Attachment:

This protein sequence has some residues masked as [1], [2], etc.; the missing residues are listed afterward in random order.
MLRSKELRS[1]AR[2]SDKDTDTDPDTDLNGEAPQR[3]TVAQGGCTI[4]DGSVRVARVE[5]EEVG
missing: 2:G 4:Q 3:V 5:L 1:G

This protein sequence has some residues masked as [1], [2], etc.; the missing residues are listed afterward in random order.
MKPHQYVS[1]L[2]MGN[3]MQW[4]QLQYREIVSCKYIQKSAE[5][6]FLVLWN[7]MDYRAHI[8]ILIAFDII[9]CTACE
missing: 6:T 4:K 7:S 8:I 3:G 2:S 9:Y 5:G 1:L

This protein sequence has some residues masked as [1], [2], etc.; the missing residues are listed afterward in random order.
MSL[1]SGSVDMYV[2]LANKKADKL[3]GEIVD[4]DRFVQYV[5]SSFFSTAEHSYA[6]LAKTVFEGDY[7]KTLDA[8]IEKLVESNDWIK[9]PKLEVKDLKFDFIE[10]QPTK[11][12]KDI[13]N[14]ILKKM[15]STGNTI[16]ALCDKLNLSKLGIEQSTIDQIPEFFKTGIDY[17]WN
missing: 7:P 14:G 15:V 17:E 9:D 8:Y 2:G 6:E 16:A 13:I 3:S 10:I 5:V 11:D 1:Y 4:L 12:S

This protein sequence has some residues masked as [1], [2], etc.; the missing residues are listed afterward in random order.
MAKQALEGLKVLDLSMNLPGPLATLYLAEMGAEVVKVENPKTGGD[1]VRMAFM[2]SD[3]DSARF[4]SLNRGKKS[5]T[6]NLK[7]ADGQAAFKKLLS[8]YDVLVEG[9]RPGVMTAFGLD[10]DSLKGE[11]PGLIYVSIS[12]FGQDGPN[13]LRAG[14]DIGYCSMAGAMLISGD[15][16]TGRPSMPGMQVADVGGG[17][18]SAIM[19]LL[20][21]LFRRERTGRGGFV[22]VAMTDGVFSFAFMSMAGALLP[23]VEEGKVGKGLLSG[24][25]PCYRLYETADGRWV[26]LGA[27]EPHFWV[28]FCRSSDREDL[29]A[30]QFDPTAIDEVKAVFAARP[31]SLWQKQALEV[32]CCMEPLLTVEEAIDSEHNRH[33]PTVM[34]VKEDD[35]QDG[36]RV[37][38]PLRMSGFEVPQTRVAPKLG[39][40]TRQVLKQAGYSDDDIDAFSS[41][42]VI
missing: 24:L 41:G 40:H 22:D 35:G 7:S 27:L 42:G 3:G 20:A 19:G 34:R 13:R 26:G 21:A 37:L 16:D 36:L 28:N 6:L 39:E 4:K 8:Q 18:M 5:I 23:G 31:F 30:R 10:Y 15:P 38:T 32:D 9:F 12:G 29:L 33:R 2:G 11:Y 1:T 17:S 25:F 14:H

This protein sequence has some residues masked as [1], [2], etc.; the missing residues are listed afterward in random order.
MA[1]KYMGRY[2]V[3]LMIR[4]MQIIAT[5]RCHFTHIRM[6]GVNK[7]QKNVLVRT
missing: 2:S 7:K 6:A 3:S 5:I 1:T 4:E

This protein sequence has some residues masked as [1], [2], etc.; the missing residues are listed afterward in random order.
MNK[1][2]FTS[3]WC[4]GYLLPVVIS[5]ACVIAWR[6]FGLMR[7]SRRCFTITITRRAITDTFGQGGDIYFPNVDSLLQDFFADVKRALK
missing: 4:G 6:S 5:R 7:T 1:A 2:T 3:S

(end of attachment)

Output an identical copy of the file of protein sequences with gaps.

This protein sequence has some residues masked as [1], [2], etc.; the missing residues are listed afterward in random order.
MLRSKELRS[1]AR[2]SDKDTDTDPDTDLNGEAPQR[3]TVAQGGCTI[4]DGSVRVARVE[5]EEVG
missing: 2:G 4:Q 3:V 5:L 1:G

This protein sequence has some residues masked as [1], [2], etc.; the missing residues are listed afterward in random order.
MKPHQYVS[1]L[2]MGN[3]MQW[4]QLQYREIVSCKYIQKSAE[5][6]FLVLWN[7]MDYRAHI[8]ILIAFDII[9]CTACE
missing: 6:T 4:K 7:S 8:I 3:G 2:S 9:Y 5:G 1:L

This protein sequence has some residues masked as [1], [2], etc.; the missing residues are listed afterward in random order.
MSL[1]SGSVDMYV[2]LANKKADKL[3]GEIVD[4]DRFVQYV[5]SSFFSTAEHSYA[6]LAKTVFEGDY[7]KTLDA[8]IEKLVESNDWIK[9]PKLEVKDLKFDFIE[10]QPTK[11][12]KDI[13]N[14]ILKKM[15]STGNTI[16]ALCDKLNLSKLGIEQSTIDQIPEFFKTGIDY[17]WN
missing: 7:P 14:G 15:V 17:E 9:D 8:Y 2:G 6:E 16:A 13:I 3:S 10:I 5:V 11:D 1:Y 4:L 12:S

This protein sequence has some residues masked as [1], [2], etc.; the missing residues are listed afterward in random order.
MAKQALEGLKVLDLSMNLPGPLATLYLAEMGAEVVKVENPKTGGD[1]VRMAFM[2]SD[3]DSARF[4]SLNRGKKS[5]T[6]NLK[7]ADGQAAFKKLLS[8]YDVLVEG[9]RPGVMTAFGLD[10]DSLKGE[11]PGLIYVSIS[12]FGQDGPN[13]LRAG[14]DIGYCSMAGAMLISGD[15][16]TGRPSMPGMQVADVGGG[17][18]SAIM[19]LL[20][21]LFRRERTGRGGFV[22]VAMTDGVFSFAFMSMAGALLP[23]VEEGKVGKGLLSG[24][25]PCYRLYETADGRWV[26]LGA[27]EPHFWV[28]FCRSSDREDL[29]A[30]QFDPTAIDEVKAVFAARP[31]SLWQKQALEV[32]CCMEPLLTVEEAIDSEHNRH[33]PTVM[34]VKEDD[35]QDG[36]RV[37][38]PLRMSGFEVPQTRVAPKLG[39][40]TRQVLKQAGYSDDDIDAFSS[41][42]VI
missing: 24:L 41:G 40:H 22:D 35:G 7:S 27:L 42:G 3:G 20:A 19:G 34:R 13:R 26:G 21:A 37:L 16:D 36:L 28:N 6:L 39:E 4:K 8:Q 18:M 5:I 23:G 31:F 30:R 10:Y 15:P 38:T 32:D 9:F 12:G 29:L 33:R 2:G 11:Y 1:T 17:S 25:F 14:H

This protein sequence has some residues masked as [1], [2], etc.; the missing residues are listed afterward in random order.
MA[1]KYMGRY[2]V[3]LMIR[4]MQIIAT[5]RCHFTHIRM[6]GVNK[7]QKNVLVRT
missing: 2:S 7:K 6:A 3:S 5:I 1:T 4:E

This protein sequence has some residues masked as [1], [2], etc.; the missing residues are listed afterward in random order.
MNK[1][2]FTS[3]WC[4]GYLLPVVIS[5]ACVIAWR[6]FGLMR[7]SRRCFTITITRRAITDTFGQGGDIYFPNVDSLLQDFFADVKRALK
missing: 4:G 6:S 5:R 7:T 1:A 2:T 3:S